Ana Navarro shares her ‘View’ during a KPU virtual event
The former GOP strategist talked media, the future of the party and why she voted for Biden
GOP strategist and TV political commentator Ana Navarro spoke about her experiences in politics, media and current events at a Kennedy Political Union event on Thursday.
The School of Communication and the American University College Republicans co-hosted the conversation with Navarro, which was moderated by SOC professor Jane Hall. Central to the discussion were Navarro’s thoughts on the future of the GOP — a future, she says, that will be without party unity, at least in the short term. That’s not to say that Democrats don’t have their own internal issues, she said.
“If we’re going to be fair, I think there’s a lot of diversity of thought within the Democratic Party as well. Their divisions, their cracks, their systems — are about ideology, they’re not about personality,” Navarro said in a student media interview before the event. “In the Republican Party, the division and the schism we are seeing right now, it’s not about principles, it’s not about convictions, it’s not about policy issues — it’s about Donald Trump.”
Navarro said she is not sure what will happen to anti-Trump Republicans as the GOP moves forward. Navarro belongs to the prominent group of Republicans, often termed “Never Trumpers,” who broke away from the party following the then-candidate’s nomination in 2016.
“The purity test that some want to apply [within the GOP] is, ‘do you support Donald Trump or not,’ and so for me, that’s no longer a political party,” Navarro said in the student media interview. “The people who are with Trump think those of us who want should no longer be in the Republican Party and, go I guess die somewhere, knit, pickup golf? Maybe not golf.”
Now with President Joe Biden’s administration in power, Navarro said that she and her colleagues in multiple networks realized how many topics they can discuss without Trump dominating their time. News has been very U.S.-centric since Trump took office, and Navarro is looking forward to discussing other topics on her shows.
“We are again as a media talking about things like the Iran deal, talking about things like Syria, talking about things like the Paris Climate accord,” Navarro said in the interview. “We’ve been constantly responding to a 24/7 Twitter live president, and that was to the detriment of looking beyond our borders to what is happening in the world that also affects us.”
During the event, Navarro spoke about her moral reasoning and decision process behind voting for Biden and Vice President Kamala Harris in the 2020 presidential election, despite being a life-long Republican.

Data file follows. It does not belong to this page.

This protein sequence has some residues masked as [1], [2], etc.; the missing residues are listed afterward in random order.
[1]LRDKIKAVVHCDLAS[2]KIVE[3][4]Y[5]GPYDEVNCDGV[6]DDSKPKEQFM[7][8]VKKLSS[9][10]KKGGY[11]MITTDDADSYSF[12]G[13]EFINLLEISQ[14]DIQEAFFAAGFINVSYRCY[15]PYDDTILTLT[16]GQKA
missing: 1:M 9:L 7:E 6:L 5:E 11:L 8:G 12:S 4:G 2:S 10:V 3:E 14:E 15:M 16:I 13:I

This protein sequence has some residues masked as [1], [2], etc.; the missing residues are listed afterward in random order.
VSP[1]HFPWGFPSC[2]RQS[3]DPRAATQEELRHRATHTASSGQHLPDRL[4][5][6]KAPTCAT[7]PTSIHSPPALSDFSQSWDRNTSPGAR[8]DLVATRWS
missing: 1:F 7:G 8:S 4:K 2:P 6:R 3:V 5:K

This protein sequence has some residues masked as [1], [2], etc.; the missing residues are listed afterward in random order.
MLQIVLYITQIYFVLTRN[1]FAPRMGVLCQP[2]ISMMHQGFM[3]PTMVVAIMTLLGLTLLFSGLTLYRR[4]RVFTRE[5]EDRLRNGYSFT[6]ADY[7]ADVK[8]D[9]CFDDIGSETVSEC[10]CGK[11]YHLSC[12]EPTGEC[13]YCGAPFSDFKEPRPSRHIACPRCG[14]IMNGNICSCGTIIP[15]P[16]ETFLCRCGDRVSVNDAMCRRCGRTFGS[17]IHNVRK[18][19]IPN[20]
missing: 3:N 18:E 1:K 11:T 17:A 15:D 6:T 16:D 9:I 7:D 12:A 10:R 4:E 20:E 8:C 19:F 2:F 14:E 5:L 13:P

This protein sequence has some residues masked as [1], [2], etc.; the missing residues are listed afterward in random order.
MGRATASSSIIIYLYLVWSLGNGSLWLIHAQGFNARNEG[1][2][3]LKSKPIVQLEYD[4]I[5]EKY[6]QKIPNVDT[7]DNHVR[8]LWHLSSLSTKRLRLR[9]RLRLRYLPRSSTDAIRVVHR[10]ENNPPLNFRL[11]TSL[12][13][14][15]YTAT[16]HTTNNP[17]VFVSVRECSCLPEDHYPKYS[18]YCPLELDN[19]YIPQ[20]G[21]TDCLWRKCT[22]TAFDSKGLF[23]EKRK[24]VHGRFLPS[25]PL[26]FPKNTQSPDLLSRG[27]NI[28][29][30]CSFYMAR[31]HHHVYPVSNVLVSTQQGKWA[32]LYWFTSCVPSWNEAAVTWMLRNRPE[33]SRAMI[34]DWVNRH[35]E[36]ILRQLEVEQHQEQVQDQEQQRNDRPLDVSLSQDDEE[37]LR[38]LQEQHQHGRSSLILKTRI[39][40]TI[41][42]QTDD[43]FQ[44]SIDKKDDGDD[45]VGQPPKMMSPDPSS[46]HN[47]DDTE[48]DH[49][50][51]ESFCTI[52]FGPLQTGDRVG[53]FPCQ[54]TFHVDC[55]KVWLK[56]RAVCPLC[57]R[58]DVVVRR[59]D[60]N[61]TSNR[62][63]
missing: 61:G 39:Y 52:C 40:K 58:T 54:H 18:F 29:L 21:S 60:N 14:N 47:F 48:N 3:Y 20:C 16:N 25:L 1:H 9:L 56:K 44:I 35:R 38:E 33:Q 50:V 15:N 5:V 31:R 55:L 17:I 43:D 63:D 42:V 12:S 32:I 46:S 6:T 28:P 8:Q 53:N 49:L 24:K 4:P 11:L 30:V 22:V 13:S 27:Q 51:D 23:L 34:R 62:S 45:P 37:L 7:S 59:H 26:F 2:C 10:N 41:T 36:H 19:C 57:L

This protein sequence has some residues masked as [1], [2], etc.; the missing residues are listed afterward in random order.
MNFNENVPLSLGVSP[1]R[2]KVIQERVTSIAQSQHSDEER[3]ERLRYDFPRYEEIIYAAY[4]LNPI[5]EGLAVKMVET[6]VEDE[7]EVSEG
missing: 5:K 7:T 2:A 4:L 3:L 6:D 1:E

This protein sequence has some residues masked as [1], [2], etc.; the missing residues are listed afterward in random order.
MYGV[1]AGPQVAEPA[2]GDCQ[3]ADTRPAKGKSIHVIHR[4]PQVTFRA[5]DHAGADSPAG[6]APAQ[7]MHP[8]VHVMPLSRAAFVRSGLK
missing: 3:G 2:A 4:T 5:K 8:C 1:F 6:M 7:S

“There was no choice because I’m a human, I’m an American, I’m an immigrant, I’m a Latina, I’m a woman — before being a Republican,” Navarro said. “I’m not going to vote for somebody who I think is just completely unfit, morally, and frankly, intellectually, just because of a party label.”
Navarro also said that she has dealt with a lot of hate — including daily racist and misogynist attacks on social media — and faces constant threats for being vocal about her support for the Biden-Harris administration. Even some of her good friends would turn their faces when seeing Navarro at the same restaurant, she said.
As an outspoken female political commentator, Navarro advocated for more women to join the field. Especially with more awareness about gender inequality brought up in the #MeToo movement, she said she has noticed some changes within the primarily male-dominated media industry.
At CNN, for example, where Navarro said most hosts have historically been male, more women are being brought on than ever before.
In response to a question from AUCR about how to engage in civil discourse with those who hold opposing views, Navarro spoke about her experiences critiquing then-President Barack Obama on CNN with her colleague and former Democratic National Committee Chair Donna Brazile, who Navarro described as an Obama defender and advocate.
“Oftentimes after debating vigorously, we’d go have drinks, and oysters, or whatever watering hole in Washington, and people would walk in and marvel because they have just seen us fighting on TV,” Navarro said. “And I just think you make a conscious decision, ‘okay, I am going to talk to this person. … I’m going to try to listen to what they say and tell them how I feel.’ I do draw a line on conspiracy theorists and white supremacists and racists and bigots.”